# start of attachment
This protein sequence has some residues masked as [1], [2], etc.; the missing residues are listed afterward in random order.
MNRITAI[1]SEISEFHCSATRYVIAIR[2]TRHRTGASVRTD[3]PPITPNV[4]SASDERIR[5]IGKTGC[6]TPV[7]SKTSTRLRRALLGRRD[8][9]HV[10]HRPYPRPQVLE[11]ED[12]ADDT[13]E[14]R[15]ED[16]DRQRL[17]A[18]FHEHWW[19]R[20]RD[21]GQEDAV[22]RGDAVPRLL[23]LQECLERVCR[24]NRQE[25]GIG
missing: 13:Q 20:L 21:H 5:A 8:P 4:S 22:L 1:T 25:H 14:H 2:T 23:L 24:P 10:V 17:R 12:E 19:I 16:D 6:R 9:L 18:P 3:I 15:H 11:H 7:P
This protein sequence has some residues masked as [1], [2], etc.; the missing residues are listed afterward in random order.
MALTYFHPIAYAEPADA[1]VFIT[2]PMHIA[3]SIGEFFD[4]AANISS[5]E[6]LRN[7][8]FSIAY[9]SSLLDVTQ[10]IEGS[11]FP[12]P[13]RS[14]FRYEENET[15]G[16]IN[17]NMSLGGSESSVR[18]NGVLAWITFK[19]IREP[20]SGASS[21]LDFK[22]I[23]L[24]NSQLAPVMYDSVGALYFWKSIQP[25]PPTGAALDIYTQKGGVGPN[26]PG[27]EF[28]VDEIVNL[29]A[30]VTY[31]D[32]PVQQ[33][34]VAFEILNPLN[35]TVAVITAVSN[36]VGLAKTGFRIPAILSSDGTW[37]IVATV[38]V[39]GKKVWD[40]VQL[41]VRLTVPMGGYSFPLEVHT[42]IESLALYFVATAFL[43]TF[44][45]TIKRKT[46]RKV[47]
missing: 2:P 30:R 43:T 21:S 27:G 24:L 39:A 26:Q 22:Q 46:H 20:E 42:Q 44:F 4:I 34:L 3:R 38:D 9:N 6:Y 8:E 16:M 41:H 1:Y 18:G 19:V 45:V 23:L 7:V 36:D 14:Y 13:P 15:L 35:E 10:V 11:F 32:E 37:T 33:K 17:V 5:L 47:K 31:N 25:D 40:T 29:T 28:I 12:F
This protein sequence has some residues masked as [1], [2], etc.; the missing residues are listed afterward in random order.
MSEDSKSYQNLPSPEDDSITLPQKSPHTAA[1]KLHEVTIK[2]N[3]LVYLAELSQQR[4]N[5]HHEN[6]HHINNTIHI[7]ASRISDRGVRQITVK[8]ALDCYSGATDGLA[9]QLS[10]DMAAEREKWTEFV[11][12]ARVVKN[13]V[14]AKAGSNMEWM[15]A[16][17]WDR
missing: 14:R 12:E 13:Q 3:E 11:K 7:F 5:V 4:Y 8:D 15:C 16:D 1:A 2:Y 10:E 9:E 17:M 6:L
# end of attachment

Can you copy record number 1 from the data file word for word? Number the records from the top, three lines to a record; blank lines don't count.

This protein sequence has some residues masked as [1], [2], etc.; the missing residues are listed afterward in random order.
MNRITAI[1]SEISEFHCSATRYVIAIR[2]TRHRTGASVRTD[3]PPITPNV[4]SASDERIR[5]IGKTGC[6]TPV[7]SKTSTRLRRALLGRRD[8][9]HV[10]HRPYPRPQVLE[11]ED[12]ADDT[13]E[14]R[15]ED[16]DRQRL[17]A[18]FHEHWW[19]R[20]RD[21]GQEDAV[22]RGDAVPRLL[23]LQECLERVCR[24]NRQE[25]GIG
missing: 13:Q 20:L 21:H 5:A 8:P 4:S 22:L 1:T 25:H 14:H 2:T 23:L 24:P 10:V 17:R 12:E 19:I 16:D 6:R 9:L 18:P 3:I 15:H 11:H 7:P